Through all this, the one possible outcome could be the derivation of newer pronunciations and spellings to accommodate different languages that have to use them on a daily basis. Some of it has already happened. Halasuru becoming Ulsoor for example. And then there is Doddanekundi, which even though suggests “a big elephant’s arse” in Kannada, is said to have been derived from a Telugu phrase “Dodda-nakka-undi” translating to “There’s a big jackal there”. But then the Telugu word for big being “pedda” this should technically translate to “Peddanekundi”. Maybe some mixing and matching there between different languages? (Or maybe difficulty in saying it with a straight face?)

Newer naming to accommodate English has also seen some changes. Doddakkanahalli, which translates to “Older older Sister’s Village”, is now officially spelled as Doddakanelli. There are older shops with Kannada boards, which still have the address saying “ದೊಡ್ಡಕ್ಕನಹಳ್ಳಿ”. And further down Sarjapur Road, the younger older sister gets her due in the form of “Chikkakkanalli”. This of course begs the question, why couldn’t Doddakanelli have been “Doddakkanalli”?

What is in pronunciation?

Pronunciations have also thrown up their own set of names. Like Koodlu(कूड्लु) gate is now mostly Koodlu (कूदलु) gate, the latter meaning hair. All the hallis, which mean villages when pronounced with the stronger La(‘ಳ’ or ‘ळ’) would mean lizard when pronounced with the milder “la”(ಲ or ल). The latter “la” being more prevalent in other parts of the country, it is almost like the City is now surrounded by lizards instead of villages! Thus you have Maratha-lizard, Mallatha-lizard, etc. A Bommana-lizard, would mean a Brahmin Lizard, maybe living in Parappana Agrahara.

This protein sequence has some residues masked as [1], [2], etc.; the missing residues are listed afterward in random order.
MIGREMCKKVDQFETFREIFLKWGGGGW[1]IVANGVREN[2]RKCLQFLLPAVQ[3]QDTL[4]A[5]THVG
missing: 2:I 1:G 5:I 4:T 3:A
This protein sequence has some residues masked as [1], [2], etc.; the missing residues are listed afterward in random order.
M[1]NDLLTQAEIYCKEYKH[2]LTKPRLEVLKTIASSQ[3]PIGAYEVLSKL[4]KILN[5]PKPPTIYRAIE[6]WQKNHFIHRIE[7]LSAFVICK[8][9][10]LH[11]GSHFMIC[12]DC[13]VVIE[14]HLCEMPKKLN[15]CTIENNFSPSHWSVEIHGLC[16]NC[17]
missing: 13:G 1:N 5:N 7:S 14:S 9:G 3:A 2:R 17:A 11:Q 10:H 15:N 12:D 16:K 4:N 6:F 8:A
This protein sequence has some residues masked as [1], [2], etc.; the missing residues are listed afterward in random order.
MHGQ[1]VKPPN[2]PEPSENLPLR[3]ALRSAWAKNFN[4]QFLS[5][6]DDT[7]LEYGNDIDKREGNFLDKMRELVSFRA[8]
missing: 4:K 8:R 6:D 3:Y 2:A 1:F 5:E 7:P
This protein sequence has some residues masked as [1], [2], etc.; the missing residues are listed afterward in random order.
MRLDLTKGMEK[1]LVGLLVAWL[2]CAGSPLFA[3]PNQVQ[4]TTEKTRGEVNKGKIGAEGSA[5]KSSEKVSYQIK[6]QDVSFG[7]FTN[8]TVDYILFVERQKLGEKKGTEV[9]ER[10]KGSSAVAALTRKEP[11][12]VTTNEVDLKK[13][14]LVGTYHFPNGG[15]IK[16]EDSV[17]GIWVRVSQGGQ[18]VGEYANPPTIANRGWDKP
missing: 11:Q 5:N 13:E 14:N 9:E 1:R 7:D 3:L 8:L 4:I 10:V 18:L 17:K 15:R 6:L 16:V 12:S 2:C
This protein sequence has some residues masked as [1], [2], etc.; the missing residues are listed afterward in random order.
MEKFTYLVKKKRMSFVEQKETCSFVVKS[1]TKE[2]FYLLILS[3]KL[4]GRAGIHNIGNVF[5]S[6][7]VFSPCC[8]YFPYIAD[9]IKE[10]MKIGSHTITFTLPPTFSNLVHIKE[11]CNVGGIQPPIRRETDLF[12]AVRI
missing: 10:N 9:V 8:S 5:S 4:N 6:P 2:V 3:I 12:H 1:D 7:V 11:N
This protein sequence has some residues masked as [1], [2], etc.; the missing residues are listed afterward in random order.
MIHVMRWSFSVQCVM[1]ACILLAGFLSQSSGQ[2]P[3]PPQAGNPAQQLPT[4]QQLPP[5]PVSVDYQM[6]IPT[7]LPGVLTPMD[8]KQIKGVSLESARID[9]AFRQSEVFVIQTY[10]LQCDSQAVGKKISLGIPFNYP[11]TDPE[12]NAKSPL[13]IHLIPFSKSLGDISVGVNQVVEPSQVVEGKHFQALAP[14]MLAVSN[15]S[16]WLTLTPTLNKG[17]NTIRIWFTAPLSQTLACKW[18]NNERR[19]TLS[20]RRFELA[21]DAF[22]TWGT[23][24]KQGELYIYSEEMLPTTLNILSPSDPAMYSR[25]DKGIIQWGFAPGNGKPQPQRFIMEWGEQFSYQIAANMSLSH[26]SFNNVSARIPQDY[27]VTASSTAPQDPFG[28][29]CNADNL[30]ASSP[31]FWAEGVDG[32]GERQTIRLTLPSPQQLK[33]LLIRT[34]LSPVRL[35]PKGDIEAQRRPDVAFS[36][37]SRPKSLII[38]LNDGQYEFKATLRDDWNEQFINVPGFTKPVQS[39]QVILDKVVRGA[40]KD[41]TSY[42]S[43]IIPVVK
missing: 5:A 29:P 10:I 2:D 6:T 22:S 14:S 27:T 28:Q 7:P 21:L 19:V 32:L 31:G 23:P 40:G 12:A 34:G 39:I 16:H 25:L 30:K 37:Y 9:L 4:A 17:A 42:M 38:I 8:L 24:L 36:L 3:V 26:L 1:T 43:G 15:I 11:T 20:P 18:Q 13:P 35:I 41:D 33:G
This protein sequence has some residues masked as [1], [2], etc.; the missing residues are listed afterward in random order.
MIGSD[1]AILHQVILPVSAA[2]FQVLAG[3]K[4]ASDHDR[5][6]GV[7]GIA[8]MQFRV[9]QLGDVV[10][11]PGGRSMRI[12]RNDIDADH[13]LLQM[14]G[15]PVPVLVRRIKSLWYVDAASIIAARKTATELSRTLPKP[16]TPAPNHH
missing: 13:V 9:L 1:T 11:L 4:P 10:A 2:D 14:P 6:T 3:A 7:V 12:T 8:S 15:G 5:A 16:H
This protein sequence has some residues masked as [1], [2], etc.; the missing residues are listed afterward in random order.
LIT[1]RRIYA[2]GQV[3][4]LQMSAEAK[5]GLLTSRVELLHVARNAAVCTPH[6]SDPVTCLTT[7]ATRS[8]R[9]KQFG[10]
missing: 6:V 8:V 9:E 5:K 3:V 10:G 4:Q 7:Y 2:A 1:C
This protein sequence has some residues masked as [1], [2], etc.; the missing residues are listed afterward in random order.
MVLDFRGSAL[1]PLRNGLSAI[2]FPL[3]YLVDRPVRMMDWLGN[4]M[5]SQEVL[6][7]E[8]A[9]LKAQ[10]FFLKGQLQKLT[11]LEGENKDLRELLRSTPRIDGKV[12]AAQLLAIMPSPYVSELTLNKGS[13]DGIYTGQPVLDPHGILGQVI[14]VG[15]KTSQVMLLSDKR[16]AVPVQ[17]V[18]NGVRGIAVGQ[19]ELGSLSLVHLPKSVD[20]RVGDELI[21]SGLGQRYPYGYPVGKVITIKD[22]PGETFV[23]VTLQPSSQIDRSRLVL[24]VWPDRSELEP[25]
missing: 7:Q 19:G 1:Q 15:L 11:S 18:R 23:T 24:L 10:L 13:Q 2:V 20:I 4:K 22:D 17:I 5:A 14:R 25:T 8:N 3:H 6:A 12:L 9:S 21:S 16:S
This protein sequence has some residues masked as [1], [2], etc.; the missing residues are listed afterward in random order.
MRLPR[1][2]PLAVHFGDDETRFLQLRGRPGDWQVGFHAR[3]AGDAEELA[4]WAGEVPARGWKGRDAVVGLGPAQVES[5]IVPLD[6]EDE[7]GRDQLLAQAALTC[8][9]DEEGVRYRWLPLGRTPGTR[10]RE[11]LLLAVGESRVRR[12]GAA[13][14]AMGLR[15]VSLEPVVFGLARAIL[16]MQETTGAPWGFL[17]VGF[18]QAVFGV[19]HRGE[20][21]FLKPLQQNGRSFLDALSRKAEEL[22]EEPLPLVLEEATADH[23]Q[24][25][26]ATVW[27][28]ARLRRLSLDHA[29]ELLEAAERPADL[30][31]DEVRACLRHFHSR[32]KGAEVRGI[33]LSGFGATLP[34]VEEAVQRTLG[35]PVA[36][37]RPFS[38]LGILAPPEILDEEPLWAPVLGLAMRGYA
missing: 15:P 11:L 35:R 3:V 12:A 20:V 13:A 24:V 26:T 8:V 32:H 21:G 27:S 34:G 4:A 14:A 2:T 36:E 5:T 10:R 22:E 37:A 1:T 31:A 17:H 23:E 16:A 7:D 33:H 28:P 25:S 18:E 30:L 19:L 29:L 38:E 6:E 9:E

As Bangalore celebrates becoming Bengaluru, one thinks of the time when the idea was first suggested, nine years ago. When U R Ananthamurthy mooted the renaming of 10 districts to their Kannada equivalents, one of the reasons he gave was to make Kannada more global, to make the word “ooru” roll through foreign tongues not used to it. I wonder if he realised that the process was already happening, and the word “halli” itself was becoming global. Cisco and Intel, one of the world’s largest networking equipment makers and chipmakers respectively, would have their India operations in Devarabeesanahalli and Kaadubeesanahalli. You could build a school and name it “Greenwood High International,” but you would still have to deal with an address like “Chickkawadayarapura, near Heggondahalli”.

How difficult does Bengaluru sound now?

(Hat-tip to twitter.com/zenrainman for his inputs)

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About Vaidya R 30 Articles
Vaidya is an engineer working in Bangalore and tweets at @aydiav.